side by side, we looked back through the length of the nave at the far
west window above the altar. Beyond it, the setting sun crept down the
glass, just as the architect had intended. It shone through into the
nave with a magnificence I had not seen since the coronation in the
Hall of Ceremonies when I kissed the kings ring. Now he is gone
I must remember, he is gone.
We are in time, called Gray and held up the leaf of vellum.
Outside the west window, the sun dipped to the horizontal. Through the
red gash in Christs side, a single ray darted towards us like
a focused beam and struck the spell. As it did so, I noticed Grays
lips move though whether to conjure the next extraordinary events
or something more mundane, I will perhaps never know. There was
predictably enough a smell of scorched hide and a few seconds
later the sun disappeared below the level of the windows sill.
I drew breath to speak but Gray hushed me. All at once I heard a scratching
sound, like mice carrying stale bread across a table. Gray pointed to
the roof, well lit by a high, clear full moon. I took two steps back
in the snow and saw at once that the gargoyles were in motion. One after
another, I watched them stretch their grey limbs. As they did so, dust
fell in powdery showers to the ground. Then they came free of their
niches and rain spouts, crossed the lead and huddled in groups, slapping
each other about the shoulders, their ghastly stone mouths hanging wide
in fixed smiles.
The last rays of sun disappeared and the gargoyles perhaps thirty
of them in total began to descend. I flinched, thinking they
might mean us harm, but Gray commanded me to stay. They scrambled to
the ground and raced past us in a grating grey tide. We observed them
disappear in a colony into the bell tower. There was an awful minute
of suspense, during which I saw the ground begin to freeze about my
feet, the powdering of snow congealing to a firm skin of ice. Then they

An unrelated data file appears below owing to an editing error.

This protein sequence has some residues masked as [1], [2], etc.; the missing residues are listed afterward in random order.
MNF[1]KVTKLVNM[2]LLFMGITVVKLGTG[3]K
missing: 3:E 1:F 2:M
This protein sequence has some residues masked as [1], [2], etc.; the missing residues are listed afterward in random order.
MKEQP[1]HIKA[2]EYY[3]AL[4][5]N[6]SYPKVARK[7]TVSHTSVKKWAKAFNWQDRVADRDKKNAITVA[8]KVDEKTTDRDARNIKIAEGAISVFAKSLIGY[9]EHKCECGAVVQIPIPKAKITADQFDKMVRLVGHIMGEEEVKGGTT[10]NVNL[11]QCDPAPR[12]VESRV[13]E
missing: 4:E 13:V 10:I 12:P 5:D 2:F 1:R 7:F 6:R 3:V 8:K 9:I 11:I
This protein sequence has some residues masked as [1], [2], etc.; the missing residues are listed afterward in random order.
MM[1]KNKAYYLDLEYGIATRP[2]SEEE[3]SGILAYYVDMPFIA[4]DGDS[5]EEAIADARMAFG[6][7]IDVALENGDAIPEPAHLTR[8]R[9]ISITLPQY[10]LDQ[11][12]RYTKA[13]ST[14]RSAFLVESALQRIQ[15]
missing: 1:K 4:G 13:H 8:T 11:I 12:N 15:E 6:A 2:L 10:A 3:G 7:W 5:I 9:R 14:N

emerged in a mob, with great coils of bell-rope in their stone hands.
In silent co-operation, they lashed it about the buttresses of the church,
forming themselves up into gangs, five or six to a tug.
I felt a shudder beneath my feet as they strained and the entire edifice
began to move. Come on, called Gray, inside!
I did as I was bid and went straight to the poor donkey that was squealing
and distressed. With a juddering vibration, the gargoyles dragged the
church towards the water's edge and my mind reeled at their inconceivable
labour. We crossed the shallow beach and the teams of gargoyles strode
out into the brine, pulling all the while. I turned to Gray to alert
him that we should drown but, as the thin stone swimming arms pulled
us out into the waves, the open doorway was sealed with a panel of frozen
seawater in which imprisoned fish and seaweed sketched an organic pattern
and the interior became almost dark.
My heightened senses detected a rocking motion and I asked him: Are
we afloat? For the time being, was his only reply.
Then he withdrew to one of the private chapels. It was some moments
before I realised that he was in conference with a face trapped within
the gold frame of an icon.
Though it seemed that, momentarily, we were safe from Parliament, I
had no conception of what our next project might be.
© Greg Mosse March 2009
is a lecturer in Creative Writing and specialises in crime fiction